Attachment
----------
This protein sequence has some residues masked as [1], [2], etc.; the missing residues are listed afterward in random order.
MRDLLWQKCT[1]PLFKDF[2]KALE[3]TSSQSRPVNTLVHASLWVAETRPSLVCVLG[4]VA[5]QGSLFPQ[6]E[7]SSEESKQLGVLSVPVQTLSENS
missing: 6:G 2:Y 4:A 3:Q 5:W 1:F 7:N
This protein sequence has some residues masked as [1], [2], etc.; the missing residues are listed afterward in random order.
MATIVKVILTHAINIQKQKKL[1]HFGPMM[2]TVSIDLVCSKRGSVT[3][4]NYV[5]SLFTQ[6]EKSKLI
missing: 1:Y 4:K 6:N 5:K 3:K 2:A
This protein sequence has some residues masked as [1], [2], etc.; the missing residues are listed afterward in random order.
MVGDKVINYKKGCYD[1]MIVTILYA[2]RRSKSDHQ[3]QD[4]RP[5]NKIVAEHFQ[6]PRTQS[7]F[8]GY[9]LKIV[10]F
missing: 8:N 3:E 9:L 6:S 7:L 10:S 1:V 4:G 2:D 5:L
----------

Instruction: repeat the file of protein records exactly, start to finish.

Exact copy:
This protein sequence has some residues masked as [1], [2], etc.; the missing residues are listed afterward in random order.
MRDLLWQKCT[1]PLFKDF[2]KALE[3]TSSQSRPVNTLVHASLWVAETRPSLVCVLG[4]VA[5]QGSLFPQ[6]E[7]SSEESKQLGVLSVPVQTLSENS
missing: 6:G 2:Y 4:A 3:Q 5:W 1:F 7:N
This protein sequence has some residues masked as [1], [2], etc.; the missing residues are listed afterward in random order.
MATIVKVILTHAINIQKQKKL[1]HFGPMM[2]TVSIDLVCSKRGSVT[3][4]NYV[5]SLFTQ[6]EKSKLI
missing: 1:Y 4:K 6:N 5:K 3:K 2:A
This protein sequence has some residues masked as [1], [2], etc.; the missing residues are listed afterward in random order.
MVGDKVINYKKGCYD[1]MIVTILYA[2]RRSKSDHQ[3]QD[4]RP[5]NKIVAEHFQ[6]PRTQS[7]F[8]GY[9]LKIV[10]F
missing: 8:N 3:E 9:L 6:S 7:L 10:S 1:V 4:G 2:D 5:L